Making an early mark on healthcare

Shawn FlaniganFew college freshmen have the chance to impact the world’s healthcare needs, but one Iowa State University student was given that chance.

Shawn Flanigan became a joint first author on an innovative research paper as an undergraduate student at Iowa State. Beginning the research during his freshman year, the now junior studying mechanical engineering joined Santosh Pandey, associate professor with the Department of Electrical and Computer Engineering (ECpE), in researching paper devices that could potentially benefit healthcare in third-world countries.

The goal was to make these devices on paper to be more accessible to people. The paper strips could eventually be used as an at-home device that would test the quality of food and water or for healthcare, like blood and urine analysis.

“Devices and chips have been made on glass slides, which are good, but you still would need access to fabrication lab facilities,” Pandey said. “These are okay, but if you’re trying to do experiments where you need a lot of chips, or are in a remote area where there is no access to electricity, there is a need for an alternative.”

Flanigan played a big role in the creation of these simple devices. The tests were conducted on paper strips, something that would be easily accessible to people in third-world countries.

“I was the one making all of the systems [paper strips] and doing all the tests on the systems,” Shawn FlaniganFlanigan said. “I would pipette onto the paper, cut the paper and would monitor the progress of the tests.”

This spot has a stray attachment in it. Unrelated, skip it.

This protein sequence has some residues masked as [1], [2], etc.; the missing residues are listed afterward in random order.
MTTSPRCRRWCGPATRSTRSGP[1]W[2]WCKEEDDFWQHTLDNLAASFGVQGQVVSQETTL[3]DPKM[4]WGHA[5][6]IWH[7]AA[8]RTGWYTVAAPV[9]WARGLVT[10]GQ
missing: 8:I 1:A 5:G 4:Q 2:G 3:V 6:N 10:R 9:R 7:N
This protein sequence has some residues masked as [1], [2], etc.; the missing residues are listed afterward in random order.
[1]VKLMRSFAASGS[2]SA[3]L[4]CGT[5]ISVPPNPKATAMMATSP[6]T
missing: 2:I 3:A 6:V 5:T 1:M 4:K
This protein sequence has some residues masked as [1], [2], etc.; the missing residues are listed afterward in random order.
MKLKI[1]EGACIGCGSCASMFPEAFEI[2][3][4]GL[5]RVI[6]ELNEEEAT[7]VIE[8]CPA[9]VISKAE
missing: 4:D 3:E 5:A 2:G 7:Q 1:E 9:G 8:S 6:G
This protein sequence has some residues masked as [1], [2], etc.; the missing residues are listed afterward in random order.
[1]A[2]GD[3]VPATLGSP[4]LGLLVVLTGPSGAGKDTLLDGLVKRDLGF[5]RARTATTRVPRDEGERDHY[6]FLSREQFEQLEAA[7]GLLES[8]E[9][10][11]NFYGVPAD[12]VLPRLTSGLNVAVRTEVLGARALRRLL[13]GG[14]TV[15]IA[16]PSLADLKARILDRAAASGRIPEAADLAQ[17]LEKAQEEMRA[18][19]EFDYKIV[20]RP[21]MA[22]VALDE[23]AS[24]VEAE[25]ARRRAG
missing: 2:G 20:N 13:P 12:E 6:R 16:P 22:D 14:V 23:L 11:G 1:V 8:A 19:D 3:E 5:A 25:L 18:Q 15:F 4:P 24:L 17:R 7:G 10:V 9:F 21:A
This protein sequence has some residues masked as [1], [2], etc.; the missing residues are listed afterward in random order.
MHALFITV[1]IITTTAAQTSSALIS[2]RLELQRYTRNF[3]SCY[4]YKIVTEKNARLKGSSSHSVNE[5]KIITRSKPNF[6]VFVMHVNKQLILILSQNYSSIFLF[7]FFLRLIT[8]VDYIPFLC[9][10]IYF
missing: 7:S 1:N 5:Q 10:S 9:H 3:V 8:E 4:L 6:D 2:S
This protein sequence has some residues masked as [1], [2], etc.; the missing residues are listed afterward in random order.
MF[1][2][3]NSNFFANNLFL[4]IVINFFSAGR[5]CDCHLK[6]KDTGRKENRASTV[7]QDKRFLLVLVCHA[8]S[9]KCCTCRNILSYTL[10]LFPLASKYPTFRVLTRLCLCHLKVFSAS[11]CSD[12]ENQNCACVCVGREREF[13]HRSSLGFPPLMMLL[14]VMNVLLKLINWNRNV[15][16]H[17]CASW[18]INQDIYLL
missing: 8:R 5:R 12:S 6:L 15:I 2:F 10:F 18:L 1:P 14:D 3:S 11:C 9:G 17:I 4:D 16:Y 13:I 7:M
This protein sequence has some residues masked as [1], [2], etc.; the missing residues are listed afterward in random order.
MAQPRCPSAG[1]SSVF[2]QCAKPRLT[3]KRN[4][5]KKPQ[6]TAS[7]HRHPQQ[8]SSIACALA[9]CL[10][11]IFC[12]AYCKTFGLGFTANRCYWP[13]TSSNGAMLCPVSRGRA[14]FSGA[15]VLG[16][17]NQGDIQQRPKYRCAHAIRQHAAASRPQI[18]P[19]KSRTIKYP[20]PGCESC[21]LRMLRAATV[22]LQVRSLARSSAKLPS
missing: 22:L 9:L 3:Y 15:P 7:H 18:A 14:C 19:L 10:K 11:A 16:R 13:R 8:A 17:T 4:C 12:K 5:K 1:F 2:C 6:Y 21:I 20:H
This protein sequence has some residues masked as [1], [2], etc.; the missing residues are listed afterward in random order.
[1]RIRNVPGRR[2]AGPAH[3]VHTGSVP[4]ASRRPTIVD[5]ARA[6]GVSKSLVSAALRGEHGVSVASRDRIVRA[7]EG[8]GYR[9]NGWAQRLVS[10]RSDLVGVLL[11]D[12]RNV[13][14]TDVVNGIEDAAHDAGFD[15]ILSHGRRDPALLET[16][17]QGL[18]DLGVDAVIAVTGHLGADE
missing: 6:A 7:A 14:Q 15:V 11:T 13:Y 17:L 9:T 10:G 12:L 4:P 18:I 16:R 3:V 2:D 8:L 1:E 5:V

Flanigan started his paid research position during his first semester at Iowa State. Beginning his lab work in November 2015, he started this project during his second semester of college.

“I talked with Dr. Pandey about being an SI [Supplemental Instruction] leader for Engineering 160, which is a class he teaches,” Flanigan said. “Pandey had asked me if I’ve ever thought about doing research.”

It is not very common to find undergraduate students taking part in a professor’s research. Graduate students typically conduct research under a professor; however, Flanigan was given the rare opportunity as an undergraduate to work with Pandey on his research.

Flanigan was first given small tasks and things to do in the lab. Pandey, like most researchers, always has potential research plans on the back burners. One of those plans was this project.  

“It started with small things here and there and grew into this big project,” Flanigan said.

Being a part of such a large project early in his college career has taught Flanigan a lot about collaborating with others and undertaking challenging tasks. An ECpE graduate student of Pandey, Teajoon (TJ)  Kong, was listed as the other co-first author of the publication.

“TJ was a big help to me and gave me a lot of advice when we were first starting everything,” Flanigan said.

Flanigan cited communication and problem solving as the two biggest takeaways from this experience. Being mindful of colleagues’ opinions and keeping everyone on the same page required a lot of open and constant communication between Kong, Pandey and Flanigan. Additionally, the group always had to be prepared to overcome any obstacles.

“There were a lot of times that things we had talked about on the whiteboard weren’t going to work, and we weren’t going to meet for another week,” Flanigan said. “I had to figure out something; I wasn’t going to just twiddle my thumbs for a week.”

Being a part of a potentially impactful paper early in his college career has opened many doors for Flanigan. As far as what is next for Flanigan, he is keeping his options open and looking forward to completing another internship this summer.

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